Third Plane Ron Carter & WDR Big Band
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- 1Third Plane05:54
- 2Quiet Times07:55
- 4Stella By Starlight08:26
- 5United Blues03:02
- 6Dolphin Dance08:18
Info for Third Plane
Ron Carter served as sideman on so many Herbie Hancock and Tony Williams sessions, and now he brings his stalwart colleagues out on his own date. The results are everything you would expect from this stellar trio. Hancock and Williams were coming off a period in their careers during which they had focused on building a crossover audience with fusion music. But here they are back in a mainstream attitude, and you can sense the sheer fun of their music-making. A great track, and the whole Third Plane album stands out as one of the best trio recordings from a decade marked by outstanding threesomes.
„This reunion of Miles Davis' mid-'60s rhythm section (bassist Ron Carter, pianist Herbie Hancock, and drummer Tony Williams) has its moments but is not particularly memorable. Performing three of Carter's songs, one apiece from Hancock and Williams, and the standard "Stella by Starlight," the solos are fine, but on the whole, little special occurs; the magic is missing.“ (Scott Yanow, AMG)
Ron Carter, bass
Herbie Hancock, piano
Anthony Williams, drums
Recorded and mixed in July 13, 1977 at the Automatt, San Francisco
Engineered by Fred Catero
Produced by Ron Carter
is among the most original, prolific, and influential bassists in jazz. With more than 2,000 albums to his credit, he has recorded with many of music's greats: Tommy Flanagan, Gil Evans, Lena Horne, Bill Evans, B.B. King, the Kronos Quartet, Dexter Gordon, Wes Montgomery, and Bobby Timmons. In the early 1960s he performed throughout the United States in concert halls and nightclubs with Jaki Byard and Eric Dolphy.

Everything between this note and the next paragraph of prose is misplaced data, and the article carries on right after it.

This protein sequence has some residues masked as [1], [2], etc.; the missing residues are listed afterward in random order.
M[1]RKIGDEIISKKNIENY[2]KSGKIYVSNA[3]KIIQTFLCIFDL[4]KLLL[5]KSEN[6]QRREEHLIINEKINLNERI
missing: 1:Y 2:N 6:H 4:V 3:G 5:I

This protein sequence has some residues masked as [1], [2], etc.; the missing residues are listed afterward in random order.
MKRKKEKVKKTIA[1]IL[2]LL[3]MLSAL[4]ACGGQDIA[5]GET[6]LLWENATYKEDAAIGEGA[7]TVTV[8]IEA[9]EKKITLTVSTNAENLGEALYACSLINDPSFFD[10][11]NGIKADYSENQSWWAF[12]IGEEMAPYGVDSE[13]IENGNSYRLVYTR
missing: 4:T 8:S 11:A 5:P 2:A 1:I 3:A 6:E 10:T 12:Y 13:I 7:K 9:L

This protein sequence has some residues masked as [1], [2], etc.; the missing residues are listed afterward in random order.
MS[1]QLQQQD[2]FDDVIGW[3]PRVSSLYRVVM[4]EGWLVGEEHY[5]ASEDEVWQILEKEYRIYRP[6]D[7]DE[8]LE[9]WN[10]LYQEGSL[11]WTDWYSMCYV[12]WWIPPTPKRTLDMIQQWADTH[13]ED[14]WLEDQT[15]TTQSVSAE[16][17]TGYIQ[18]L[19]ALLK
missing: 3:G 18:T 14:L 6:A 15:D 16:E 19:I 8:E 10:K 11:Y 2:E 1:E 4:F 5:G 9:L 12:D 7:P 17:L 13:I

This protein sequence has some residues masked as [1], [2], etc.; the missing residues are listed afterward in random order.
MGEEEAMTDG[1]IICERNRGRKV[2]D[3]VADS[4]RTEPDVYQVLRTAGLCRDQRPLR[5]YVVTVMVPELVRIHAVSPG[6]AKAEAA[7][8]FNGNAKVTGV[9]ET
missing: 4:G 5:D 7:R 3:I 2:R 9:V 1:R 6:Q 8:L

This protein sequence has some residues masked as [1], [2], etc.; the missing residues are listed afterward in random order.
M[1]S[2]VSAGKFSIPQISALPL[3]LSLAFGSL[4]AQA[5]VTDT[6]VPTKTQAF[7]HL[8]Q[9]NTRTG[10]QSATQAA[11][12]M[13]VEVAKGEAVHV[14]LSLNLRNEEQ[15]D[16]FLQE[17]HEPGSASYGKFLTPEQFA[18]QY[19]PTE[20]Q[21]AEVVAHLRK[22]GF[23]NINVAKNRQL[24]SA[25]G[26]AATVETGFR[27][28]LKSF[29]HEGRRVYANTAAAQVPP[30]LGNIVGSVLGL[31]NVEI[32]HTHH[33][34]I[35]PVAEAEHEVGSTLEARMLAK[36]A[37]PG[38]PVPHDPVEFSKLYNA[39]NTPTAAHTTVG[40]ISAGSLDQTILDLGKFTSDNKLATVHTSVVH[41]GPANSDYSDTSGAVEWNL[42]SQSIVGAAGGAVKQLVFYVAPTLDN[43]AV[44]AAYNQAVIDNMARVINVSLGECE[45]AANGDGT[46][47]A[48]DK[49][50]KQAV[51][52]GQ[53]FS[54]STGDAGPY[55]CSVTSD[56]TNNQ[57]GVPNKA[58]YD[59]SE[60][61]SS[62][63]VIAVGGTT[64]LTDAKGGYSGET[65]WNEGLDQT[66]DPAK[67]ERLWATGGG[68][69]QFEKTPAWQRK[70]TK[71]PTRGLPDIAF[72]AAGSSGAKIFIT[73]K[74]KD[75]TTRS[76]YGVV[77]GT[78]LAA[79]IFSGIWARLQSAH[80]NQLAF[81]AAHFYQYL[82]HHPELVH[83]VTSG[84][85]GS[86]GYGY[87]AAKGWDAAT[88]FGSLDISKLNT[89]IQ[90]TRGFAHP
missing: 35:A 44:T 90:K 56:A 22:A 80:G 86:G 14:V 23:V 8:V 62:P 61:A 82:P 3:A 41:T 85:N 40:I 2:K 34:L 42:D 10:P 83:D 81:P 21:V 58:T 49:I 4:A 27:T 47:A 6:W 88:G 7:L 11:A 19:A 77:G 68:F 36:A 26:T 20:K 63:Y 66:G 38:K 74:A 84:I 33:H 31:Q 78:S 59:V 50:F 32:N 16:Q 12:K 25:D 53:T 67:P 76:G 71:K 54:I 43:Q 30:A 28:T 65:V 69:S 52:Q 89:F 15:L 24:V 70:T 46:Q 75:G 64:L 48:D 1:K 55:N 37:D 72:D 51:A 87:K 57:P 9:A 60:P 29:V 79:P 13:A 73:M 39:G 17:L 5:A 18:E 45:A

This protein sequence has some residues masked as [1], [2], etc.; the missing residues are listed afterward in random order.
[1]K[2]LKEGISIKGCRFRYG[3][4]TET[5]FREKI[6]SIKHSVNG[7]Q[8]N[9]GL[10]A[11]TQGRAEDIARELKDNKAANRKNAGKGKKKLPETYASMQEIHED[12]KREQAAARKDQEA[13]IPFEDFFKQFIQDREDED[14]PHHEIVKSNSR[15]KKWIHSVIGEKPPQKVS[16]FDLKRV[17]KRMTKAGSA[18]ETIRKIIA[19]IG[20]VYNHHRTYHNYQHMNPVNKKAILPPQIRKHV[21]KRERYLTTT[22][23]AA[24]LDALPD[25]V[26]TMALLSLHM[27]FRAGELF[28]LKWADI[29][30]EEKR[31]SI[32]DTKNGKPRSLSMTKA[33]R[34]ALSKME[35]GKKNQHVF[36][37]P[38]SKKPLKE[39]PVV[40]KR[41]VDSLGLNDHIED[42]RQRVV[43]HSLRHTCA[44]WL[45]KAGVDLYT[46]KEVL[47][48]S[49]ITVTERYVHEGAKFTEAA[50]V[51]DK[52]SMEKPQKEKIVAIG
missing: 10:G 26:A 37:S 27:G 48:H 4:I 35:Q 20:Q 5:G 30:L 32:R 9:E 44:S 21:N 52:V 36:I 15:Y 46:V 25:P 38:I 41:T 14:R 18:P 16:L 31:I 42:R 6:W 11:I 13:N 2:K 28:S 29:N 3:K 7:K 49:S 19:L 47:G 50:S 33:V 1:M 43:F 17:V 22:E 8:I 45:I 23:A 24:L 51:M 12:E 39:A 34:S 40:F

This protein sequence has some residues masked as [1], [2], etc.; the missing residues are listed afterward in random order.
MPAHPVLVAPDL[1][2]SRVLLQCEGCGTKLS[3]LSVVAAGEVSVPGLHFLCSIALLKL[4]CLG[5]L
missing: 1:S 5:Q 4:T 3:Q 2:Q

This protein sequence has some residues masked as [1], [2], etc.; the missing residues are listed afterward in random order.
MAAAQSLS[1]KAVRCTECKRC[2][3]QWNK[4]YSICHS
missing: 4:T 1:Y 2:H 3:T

He later toured Europe with Cannonball Adderley. From 1963 to 1968, he was a member of the classic and acclaimed Miles Davis Quintet. He was named Outstanding Bassist of the Decade by the Detroit News, Jazz Bassist of the Year by Downbeat magazine, and Most Valuable Player by the National Academy of Recording Arts and Sciences. In 1993 Ron Carter earned a Grammy award for Best Jazz Instrumental Group, the Miles Davis Tribute Band and another Grammy in 1998 for Call 'Sheet Blues', an instrumental composition from the film 'Round Midnight.
In addition to scoring and arranging music for many films, including some projects for Public Broadcasting System, Carter has composed music for A Gathering of Old Men, starring Lou Gosset Jr., The Passion of Beatrice directed by Bertrand Tavernier, and Blind Faith starring Courtney B. Vance. Carter shares his expertise in the series of books he authored, among which are Building Jazz Bass Lines and The Music of Ron Carter; the latter contains 130 of his published and recorded compositions.
Carter earned a bachelor of music degree from the Eastman School in Rochester and a master's degree in double bass from the Manhattan School of Music in New York City. He has also received two honorary doctorates, from the New England Conservatory of Music and the Manhattan School of Music, and was the 2002 recipient of the prestigious Hutchinson Award from the Eastman School at the University of Rochester. Most recently he was honored by the French Minister of Culture with France's premier cultural award--the medallion and title of Commander of the Order of Arts and Letters, given to those who have distinguished themselves in the domain of artistic or literary creation and for their contribution to the spread of arts and letters in France and the world.
Carter has lectured, conducted, and performed at clinics and master classes, instructing jazz ensembles and teaching the business of music at numerous universities. He was Artistic Director of the Thelonious Monk Institute of Jazz Studies while it was located in Boston and, after 18 years on the faculty of the Music Department of The City College of New York, he is now Distinguished Professor Emeritus although, as a performer, he remains as active as ever.